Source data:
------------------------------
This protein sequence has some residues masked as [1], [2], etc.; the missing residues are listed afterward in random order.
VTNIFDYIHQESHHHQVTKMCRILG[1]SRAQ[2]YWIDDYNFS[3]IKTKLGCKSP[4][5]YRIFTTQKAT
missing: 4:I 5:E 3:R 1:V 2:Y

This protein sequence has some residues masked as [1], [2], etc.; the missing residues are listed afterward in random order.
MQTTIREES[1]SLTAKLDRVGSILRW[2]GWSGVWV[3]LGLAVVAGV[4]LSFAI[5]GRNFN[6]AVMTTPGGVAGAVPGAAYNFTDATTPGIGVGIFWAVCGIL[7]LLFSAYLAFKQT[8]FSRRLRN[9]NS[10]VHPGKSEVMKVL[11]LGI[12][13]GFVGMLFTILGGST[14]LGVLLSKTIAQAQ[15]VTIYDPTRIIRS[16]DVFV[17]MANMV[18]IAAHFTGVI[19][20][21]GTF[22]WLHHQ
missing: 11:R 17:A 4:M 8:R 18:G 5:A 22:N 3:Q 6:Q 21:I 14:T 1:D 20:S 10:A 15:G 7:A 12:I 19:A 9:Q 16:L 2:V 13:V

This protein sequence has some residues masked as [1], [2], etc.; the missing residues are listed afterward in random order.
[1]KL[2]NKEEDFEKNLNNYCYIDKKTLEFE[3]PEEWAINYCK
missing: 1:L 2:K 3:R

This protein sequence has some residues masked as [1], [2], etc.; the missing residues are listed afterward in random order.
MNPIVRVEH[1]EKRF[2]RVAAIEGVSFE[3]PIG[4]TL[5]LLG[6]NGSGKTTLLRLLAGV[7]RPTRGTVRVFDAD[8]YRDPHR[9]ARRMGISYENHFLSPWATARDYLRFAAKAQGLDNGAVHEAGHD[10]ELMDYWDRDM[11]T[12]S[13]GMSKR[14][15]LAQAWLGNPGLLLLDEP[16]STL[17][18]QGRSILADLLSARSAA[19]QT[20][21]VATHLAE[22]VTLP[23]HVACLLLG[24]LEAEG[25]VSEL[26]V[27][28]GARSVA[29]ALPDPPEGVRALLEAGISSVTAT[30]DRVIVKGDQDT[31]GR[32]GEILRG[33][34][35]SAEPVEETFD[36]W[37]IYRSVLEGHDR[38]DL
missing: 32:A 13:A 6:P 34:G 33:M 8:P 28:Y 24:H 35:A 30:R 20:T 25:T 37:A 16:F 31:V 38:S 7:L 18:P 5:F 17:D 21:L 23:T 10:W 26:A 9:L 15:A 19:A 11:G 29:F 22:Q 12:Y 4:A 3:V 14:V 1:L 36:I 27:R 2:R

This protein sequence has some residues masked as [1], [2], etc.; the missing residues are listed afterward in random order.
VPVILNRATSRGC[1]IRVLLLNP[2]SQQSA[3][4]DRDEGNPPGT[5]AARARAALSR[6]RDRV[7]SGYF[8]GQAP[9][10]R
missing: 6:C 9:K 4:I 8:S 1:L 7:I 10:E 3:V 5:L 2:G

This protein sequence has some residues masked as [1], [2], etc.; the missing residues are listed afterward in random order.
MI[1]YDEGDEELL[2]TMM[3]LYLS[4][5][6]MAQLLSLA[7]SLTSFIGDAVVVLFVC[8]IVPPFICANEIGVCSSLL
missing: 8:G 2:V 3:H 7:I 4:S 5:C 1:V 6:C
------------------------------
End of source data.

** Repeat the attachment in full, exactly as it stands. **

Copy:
This protein sequence has some residues masked as [1], [2], etc.; the missing residues are listed afterward in random order.
VTNIFDYIHQESHHHQVTKMCRILG[1]SRAQ[2]YWIDDYNFS[3]IKTKLGCKSP[4][5]YRIFTTQKAT
missing: 4:I 5:E 3:R 1:V 2:Y

This protein sequence has some residues masked as [1], [2], etc.; the missing residues are listed afterward in random order.
MQTTIREES[1]SLTAKLDRVGSILRW[2]GWSGVWV[3]LGLAVVAGV[4]LSFAI[5]GRNFN[6]AVMTTPGGVAGAVPGAAYNFTDATTPGIGVGIFWAVCGIL[7]LLFSAYLAFKQT[8]FSRRLRN[9]NS[10]VHPGKSEVMKVL[11]LGI[12][13]GFVGMLFTILGGST[14]LGVLLSKTIAQAQ[15]VTIYDPTRIIRS[16]DVFV[17]MANMV[18]IAAHFTGVI[19][20][21]GTF[22]WLHHQ
missing: 11:R 17:A 4:M 8:R 18:G 5:A 22:N 3:Q 6:Q 21:I 14:T 1:D 20:S 10:A 15:G 7:A 12:I 19:A 9:Q 16:L 2:V 13:V

This protein sequence has some residues masked as [1], [2], etc.; the missing residues are listed afterward in random order.
[1]KL[2]NKEEDFEKNLNNYCYIDKKTLEFE[3]PEEWAINYCK
missing: 1:L 2:K 3:R

This protein sequence has some residues masked as [1], [2], etc.; the missing residues are listed afterward in random order.
MNPIVRVEH[1]EKRF[2]RVAAIEGVSFE[3]PIG[4]TL[5]LLG[6]NGSGKTTLLRLLAGV[7]RPTRGTVRVFDAD[8]YRDPHR[9]ARRMGISYENHFLSPWATARDYLRFAAKAQGLDNGAVHEAGHD[10]ELMDYWDRDM[11]T[12]S[13]GMSKR[14][15]LAQAWLGNPGLLLLDEP[16]STL[17][18]QGRSILADLLSARSAA[19]QT[20][21]VATHLAE[22]VTLP[23]HVACLLLG[24]LEAEG[25]VSEL[26]V[27][28]GARSVA[29]ALPDPPEGVRALLEAGISSVTAT[30]DRVIVKGDQDT[31]GR[32]GEILRG[33][34][35]SAEPVEETFD[36]W[37]IYRSVLEGHDR[38]DL
missing: 32:A 13:A 6:P 34:G 33:M 8:P 28:Y 24:H 35:A 30:R 20:T 25:T 37:A 16:F 31:V 38:S 7:L 18:P 5:F 17:D 21:L 23:T 10:W 26:A 9:L 15:A 19:A 11:G 29:F 22:Q 12:Y 4:A 3:V 14:V 1:L 36:I 27:R 2:R

This protein sequence has some residues masked as [1], [2], etc.; the missing residues are listed afterward in random order.
VPVILNRATSRGC[1]IRVLLLNP[2]SQQSA[3][4]DRDEGNPPGT[5]AARARAALSR[6]RDRV[7]SGYF[8]GQAP[9][10]R
missing: 6:C 9:K 4:I 8:S 1:L 7:I 10:E 3:V 5:L 2:G

This protein sequence has some residues masked as [1], [2], etc.; the missing residues are listed afterward in random order.
MI[1]YDEGDEELL[2]TMM[3]LYLS[4][5][6]MAQLLSLA[7]SLTSFIGDAVVVLFVC[8]IVPPFICANEIGVCSSLL
missing: 8:G 2:V 3:H 7:I 4:S 5:C 1:V 6:C